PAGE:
Macbeth, Assi 1
Is Lady Macbeth the fourth witch in the play?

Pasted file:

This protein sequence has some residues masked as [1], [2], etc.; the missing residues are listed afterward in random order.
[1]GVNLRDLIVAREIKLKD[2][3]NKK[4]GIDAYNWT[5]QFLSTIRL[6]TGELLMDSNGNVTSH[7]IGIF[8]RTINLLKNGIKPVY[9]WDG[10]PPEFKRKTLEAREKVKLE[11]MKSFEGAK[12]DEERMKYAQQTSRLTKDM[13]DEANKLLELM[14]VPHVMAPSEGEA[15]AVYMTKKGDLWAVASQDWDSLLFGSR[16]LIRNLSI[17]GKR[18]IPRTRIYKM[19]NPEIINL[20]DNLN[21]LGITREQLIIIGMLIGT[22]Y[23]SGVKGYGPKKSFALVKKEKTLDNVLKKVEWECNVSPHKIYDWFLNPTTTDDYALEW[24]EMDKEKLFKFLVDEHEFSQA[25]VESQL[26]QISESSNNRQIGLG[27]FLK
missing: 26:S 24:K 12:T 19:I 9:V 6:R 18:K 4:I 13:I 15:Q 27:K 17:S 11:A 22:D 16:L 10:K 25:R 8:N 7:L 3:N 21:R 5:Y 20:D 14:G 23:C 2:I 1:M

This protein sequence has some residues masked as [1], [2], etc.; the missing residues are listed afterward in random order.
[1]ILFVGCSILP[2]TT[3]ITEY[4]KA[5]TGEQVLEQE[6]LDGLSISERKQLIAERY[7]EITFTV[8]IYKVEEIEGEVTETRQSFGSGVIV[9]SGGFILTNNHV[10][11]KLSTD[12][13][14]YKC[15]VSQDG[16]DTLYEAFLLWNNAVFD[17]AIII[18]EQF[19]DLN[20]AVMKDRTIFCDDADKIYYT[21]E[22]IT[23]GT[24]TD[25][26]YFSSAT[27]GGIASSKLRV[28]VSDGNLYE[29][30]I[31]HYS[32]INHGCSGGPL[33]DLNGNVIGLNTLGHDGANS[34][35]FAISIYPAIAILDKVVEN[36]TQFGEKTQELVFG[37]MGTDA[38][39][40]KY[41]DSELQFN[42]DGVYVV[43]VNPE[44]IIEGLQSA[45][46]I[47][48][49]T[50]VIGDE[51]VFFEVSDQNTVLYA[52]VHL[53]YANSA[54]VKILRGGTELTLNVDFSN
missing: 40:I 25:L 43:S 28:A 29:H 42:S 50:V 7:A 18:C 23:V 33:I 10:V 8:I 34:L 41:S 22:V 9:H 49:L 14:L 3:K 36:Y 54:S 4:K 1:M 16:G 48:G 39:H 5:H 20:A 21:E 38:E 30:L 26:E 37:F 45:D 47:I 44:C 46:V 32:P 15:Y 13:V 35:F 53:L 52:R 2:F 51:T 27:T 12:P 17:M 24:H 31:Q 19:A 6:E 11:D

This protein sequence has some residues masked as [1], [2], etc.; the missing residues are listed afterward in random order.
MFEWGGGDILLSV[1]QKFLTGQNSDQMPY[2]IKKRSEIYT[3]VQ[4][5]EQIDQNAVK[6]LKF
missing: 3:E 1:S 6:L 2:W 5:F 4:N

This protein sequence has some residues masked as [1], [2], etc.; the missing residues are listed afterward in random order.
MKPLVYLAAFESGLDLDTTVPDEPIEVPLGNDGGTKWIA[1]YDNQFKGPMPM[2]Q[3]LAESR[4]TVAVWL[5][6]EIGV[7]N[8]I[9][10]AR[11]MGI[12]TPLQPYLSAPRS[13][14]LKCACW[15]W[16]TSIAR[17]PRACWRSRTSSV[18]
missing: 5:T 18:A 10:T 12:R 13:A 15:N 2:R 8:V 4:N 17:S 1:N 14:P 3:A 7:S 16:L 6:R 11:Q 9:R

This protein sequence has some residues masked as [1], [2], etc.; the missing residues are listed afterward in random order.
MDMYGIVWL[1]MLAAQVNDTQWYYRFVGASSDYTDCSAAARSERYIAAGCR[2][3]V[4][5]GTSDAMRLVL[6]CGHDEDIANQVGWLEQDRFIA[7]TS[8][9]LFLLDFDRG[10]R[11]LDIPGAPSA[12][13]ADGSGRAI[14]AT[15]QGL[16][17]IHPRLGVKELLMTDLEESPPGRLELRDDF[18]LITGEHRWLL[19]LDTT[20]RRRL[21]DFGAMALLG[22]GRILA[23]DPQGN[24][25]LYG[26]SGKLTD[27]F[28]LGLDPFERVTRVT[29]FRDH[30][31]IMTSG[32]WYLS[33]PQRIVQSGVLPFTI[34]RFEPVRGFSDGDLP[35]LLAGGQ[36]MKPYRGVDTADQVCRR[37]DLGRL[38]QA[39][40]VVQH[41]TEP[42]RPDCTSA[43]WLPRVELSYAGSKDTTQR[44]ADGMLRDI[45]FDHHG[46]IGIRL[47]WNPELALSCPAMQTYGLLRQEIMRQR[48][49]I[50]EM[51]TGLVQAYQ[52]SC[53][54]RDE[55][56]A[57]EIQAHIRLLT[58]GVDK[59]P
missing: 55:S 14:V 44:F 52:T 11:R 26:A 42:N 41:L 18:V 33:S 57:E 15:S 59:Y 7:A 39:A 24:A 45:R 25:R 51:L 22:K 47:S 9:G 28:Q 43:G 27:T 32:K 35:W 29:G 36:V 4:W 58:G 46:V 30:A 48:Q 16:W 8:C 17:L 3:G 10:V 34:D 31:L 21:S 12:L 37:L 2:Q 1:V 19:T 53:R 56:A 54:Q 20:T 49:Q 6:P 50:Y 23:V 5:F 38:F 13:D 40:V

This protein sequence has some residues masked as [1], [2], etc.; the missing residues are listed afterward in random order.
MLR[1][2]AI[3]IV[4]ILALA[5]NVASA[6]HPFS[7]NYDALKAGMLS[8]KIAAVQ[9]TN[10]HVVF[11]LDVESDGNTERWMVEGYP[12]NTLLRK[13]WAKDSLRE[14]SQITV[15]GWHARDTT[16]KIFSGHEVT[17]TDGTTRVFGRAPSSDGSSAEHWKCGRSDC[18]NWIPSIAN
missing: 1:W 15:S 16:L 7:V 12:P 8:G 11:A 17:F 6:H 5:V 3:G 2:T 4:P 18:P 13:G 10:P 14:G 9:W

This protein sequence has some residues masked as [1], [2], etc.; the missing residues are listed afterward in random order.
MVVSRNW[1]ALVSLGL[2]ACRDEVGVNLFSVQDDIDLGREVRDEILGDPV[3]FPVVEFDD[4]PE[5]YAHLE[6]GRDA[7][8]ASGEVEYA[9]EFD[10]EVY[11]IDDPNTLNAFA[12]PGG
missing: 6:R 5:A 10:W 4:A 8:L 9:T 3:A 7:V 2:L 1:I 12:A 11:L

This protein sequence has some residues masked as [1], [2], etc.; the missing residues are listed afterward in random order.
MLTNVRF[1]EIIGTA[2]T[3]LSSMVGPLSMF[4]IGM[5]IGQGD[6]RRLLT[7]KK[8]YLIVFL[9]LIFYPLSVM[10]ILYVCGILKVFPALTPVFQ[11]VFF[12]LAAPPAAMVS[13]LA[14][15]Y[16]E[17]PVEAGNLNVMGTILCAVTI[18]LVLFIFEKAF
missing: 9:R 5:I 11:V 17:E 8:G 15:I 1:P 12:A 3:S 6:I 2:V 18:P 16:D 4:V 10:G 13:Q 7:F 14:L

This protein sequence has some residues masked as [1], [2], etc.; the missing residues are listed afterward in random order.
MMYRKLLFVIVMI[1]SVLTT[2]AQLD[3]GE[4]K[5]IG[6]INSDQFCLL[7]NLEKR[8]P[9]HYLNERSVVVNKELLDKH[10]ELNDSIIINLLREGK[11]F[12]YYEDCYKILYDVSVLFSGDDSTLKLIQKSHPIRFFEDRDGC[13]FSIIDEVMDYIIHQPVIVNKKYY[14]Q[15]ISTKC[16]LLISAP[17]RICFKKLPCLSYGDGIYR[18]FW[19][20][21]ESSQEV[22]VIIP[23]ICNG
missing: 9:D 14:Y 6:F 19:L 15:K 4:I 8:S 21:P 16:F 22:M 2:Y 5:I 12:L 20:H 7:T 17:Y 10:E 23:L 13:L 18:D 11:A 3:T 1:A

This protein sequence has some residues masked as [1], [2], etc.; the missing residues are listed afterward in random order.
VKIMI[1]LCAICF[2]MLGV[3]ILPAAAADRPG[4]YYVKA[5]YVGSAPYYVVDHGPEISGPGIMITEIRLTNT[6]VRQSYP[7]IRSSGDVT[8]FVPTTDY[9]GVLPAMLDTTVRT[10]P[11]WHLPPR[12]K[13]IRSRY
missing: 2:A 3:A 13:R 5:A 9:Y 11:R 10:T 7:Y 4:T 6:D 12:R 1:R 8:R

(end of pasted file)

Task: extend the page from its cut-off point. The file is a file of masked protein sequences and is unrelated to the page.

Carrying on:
So many educators and debaters of the English literature contributed in an online debate under this type of question whether Lady Macbeth should be considered the fourth witch. Some of them agreed that she is the fourth witch and others didn't. Each party has its own reasons. For the team who agreed that Lady Macbeth is the fourth witch, here are their reasons: 1. Actually Lady Macbeth's character is changed from a normal human to the fourth witch starting from (Act 1 Scene 5). In this scene, Lady Macbeth while setting in a chair in her room, she receives a letter from her husband telling her about the Weird Sisters' predictions and the new titles he receives and might receive in the future. Here, Lady Macbeth after reading the letter, she starts to plan for the murder of Duncan, the king. for that, she asks some help from other supernatural characters, the witches, that are able to supply her with evil and courage "Come, you spirits That tend on mortal thoughts, unsex me here;." the word "unsex me" clarifies that she wants the witches, the source of evil, to replace her feminine traits of love, fear, compassion and remorse with hatred, courage, and cruelty that she can use for her own purpose, to be the Queen. Some readers also think that she, by uttering these words wants to say "Make me like a witch because witches themselves are androgynous". The evidence is in (Act 1 Scene 3), "You should be women, and yet your beards forbid me to interpret that you are so", said by Banquo. In these lines, Banquo is not sure about the witches' gender for that they have both male and female characters. So for Lady Macbeth to become an androgynous witch and to achieve her plan, she has to remove her womanly virtues and replace them with manly virtues but still have woman appearance. 2. These bad traits that Lady Macbeth asks to have are the same traits that witches known by the Elizabethan...
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